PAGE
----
By Alexander Bolton - 09/07/11 07:31 PM EDT
Sen. Mitch McConnellMitch McConnellOvernight Finance: House rejects financial adviser rule; Obama rebukes Sanders on big banks Senators roll out changes to criminal justice bill Sanders is most popular senator, according to constituent poll MORE (R-Ky.) signaled Wednesday that Senate Republicans would likely oppose a $300 billion economic stimulus package President Obama is set to unveil.
McConnell said more federal spending is not the answer to the nation’s persistent 9.1 percent unemployment rate, and that Obama would create more jobs if he delayed and repealed environmental regulations that Republicans say put a burden on businesses.
McConnell applauded Obama’s decision last week to delay strict new regulations curbing smog emissions.
“I think the president’s decision last Friday to delay the ozone regulation in all likelihood will produce way more jobs than anything he might recommend tomorrow night by way of additional government spending,” McConnell said. “So we’ll listen politely to what he has to say and take a look at it, but our view is that we need to go in an entirely different direction.”
Senate Republicans say Obama should send to Congress three pending trade agreements with South Korea, Panama and Colombia instead of proposing another round of economic stimulus spending.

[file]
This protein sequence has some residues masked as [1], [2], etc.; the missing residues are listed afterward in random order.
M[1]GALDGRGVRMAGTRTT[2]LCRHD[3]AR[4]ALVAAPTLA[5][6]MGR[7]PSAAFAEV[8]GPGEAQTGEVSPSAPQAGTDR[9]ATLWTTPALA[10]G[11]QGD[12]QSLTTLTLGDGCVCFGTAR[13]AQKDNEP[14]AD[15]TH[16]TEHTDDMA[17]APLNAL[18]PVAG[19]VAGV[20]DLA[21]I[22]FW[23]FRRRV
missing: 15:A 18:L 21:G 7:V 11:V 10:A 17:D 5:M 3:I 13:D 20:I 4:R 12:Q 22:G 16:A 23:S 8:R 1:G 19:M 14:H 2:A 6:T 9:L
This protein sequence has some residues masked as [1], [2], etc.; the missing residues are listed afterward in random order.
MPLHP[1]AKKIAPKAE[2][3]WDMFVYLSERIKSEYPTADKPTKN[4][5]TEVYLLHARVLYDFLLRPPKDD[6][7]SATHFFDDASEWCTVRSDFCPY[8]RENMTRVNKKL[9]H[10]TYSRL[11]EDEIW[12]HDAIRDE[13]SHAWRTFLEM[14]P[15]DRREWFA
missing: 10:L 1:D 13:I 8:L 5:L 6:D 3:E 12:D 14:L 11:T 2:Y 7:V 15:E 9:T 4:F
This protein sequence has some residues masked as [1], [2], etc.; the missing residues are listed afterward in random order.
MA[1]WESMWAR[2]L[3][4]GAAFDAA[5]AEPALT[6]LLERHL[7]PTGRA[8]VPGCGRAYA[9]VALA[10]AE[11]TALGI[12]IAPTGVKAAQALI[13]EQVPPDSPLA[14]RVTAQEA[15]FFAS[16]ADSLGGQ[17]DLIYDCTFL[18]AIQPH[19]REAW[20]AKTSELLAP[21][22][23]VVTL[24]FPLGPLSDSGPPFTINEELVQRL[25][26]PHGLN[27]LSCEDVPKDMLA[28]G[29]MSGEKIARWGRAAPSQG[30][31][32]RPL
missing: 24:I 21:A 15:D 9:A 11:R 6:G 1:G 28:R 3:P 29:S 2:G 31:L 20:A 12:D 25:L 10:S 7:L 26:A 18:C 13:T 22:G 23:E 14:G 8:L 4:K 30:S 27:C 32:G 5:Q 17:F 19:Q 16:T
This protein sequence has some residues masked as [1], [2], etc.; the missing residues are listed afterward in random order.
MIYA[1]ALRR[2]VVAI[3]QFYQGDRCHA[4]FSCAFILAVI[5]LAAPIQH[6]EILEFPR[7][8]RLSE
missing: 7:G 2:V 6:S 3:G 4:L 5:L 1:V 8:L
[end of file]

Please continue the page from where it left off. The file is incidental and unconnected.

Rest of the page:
Sen. John ThuneJohn ThuneAir traffic control plan faces tough fight ahead GOP blasts Obama for slow economic growth Overnight Tech: Business data deals on FCC agenda MORE (R-S.D.) said he wanted to hear “something different” from the president.
“What he’s been saying and what he’s been doing haven’t been working,” Thune said.
Senate Republican Conference Chairman Lamar AlexanderLamar AlexanderDemocrats block energy spending bill over Iran amendment Overnight Finance: Puerto Rico pressure builds; Big tariff vote Wednesday Senate votes to increase wind energy funding MORE (R-Tenn.) said Senate ratification of the three trade deals “would create $10 [billion] to $14 billion in new exports and put farmers and manufacturers to work selling overseas what they make and grow in the United States.”